‘Firebird’ by Jack McDevitt starts in much the same way most ‘Alex Benedict’ novels do. Alex and his assistant, Chase Kolpath, come into possession of some artefacts and prepare to sell them. Alex Benedict is no ordinary antiquities dealer, however. He has an insatiable curiosity and he’s a salesman. While investigating the estate of the renowned physicist Chris Robin, Alex stirs up the mystery surrounding the man’s disappearance. This has two predictable effects. One, the price of the modest collection of books and artefacts climbs, which is good for business. Two, Alex gets involved, which is not so good for business. Without Alex Benedict’s propensity for getting involved, however, we’d have nothing to read.
Accompanied by Chase, who again issues warnings regarding his involvement and the danger to himself and his reputation, Alex chases clues in an attempt to unravel the mystery for himself. He and Chase visit Villanueva, a planet occupied only by abandoned and arguably sentient AIs, and rescue one. This act kicks off a chain of events that both demonise and humanise Alex Benedict in the eyes of the public and perhaps the reader. The true sentience of AIs is brought into question and explored from many angles, from cult-like groups bent on proving machine intelligences are real beings and should have all the rights and privileges of humans to the other end of the spectrum, the non-believers. In the midst of this, treasure hunters flock to Villanueva to attempt their own rescues and many of them die at the hands of psychotic AIs.
Separately, the mystery of Chris Robin’s disappearance deepens. The notoriety gained by previous events hinders Alex’s effectiveness, however. Basically, many who previously respected Alex now blame him for the deaths of idiots. They refuse to help him when help is needed and an important mission all but fails. A humanist to the core, Alex is deeply affected by all of this. But he perseveres, because finding Chris Robin might help him find Gabe, his long lost uncle.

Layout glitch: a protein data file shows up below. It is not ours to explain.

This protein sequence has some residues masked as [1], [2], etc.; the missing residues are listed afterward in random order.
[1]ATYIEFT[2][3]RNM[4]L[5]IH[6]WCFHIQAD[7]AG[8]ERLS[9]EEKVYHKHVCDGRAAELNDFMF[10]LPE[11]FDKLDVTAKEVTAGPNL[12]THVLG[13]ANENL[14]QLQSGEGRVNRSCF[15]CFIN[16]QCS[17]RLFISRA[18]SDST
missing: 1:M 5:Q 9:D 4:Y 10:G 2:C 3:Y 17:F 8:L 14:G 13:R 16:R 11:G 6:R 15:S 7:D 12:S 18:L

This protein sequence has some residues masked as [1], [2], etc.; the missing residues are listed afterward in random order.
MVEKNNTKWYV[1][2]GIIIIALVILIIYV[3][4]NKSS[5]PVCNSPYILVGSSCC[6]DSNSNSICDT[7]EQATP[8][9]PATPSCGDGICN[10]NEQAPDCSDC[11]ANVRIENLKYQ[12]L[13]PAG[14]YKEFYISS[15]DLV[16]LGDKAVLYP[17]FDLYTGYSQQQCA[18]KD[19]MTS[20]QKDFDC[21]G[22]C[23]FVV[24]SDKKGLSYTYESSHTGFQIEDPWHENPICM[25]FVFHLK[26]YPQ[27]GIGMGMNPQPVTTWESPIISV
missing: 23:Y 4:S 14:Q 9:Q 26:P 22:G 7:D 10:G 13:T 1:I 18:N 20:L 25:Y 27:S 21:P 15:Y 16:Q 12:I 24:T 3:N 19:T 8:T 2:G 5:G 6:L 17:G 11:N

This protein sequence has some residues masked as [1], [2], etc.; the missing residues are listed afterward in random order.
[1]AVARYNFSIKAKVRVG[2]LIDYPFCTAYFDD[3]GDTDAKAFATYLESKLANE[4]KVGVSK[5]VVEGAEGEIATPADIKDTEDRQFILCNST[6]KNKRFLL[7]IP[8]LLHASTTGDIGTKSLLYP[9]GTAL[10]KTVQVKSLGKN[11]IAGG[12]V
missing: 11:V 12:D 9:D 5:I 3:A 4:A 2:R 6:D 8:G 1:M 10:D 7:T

Either plot could have carried the book, yet they work better together. Jack McDevitt made each relevant to the other as different aspects of the same mystery. Also, the matter of the AIs affected Alex in a way we’ve not seen before. We see a more driven and emotional Alex Benedict in this novel.
As always, I enjoyed the interplay between Alex and his assistant, Chase. If you’ve never read an ‘Alex Benedict’ novel, the majority of them are written from Chase’s point of view. She’s the perfect foil for Alex and is usually the one to add emotion and drama to a story. It was nice to see more of that from Alex, himself, in ‘Firebird’.
While the plot of ‘Firebird’ is wrapped up neatly, there is a mystery left unsolved at the end which guarantees I will be buying the next book. I would have bought it anyway, I’m a devoted fan. But, I don’t think I’ll be alone in hoping the next entry in the ‘Alex Benedict’ series re-visits the events of the first. I really enjoy his world, characters and his ability to write far-future Science Fiction with awesome scientific concepts in a manner in I can grasp.
(Read March 2012. Review written for and originally published at SFCrowsnest.com)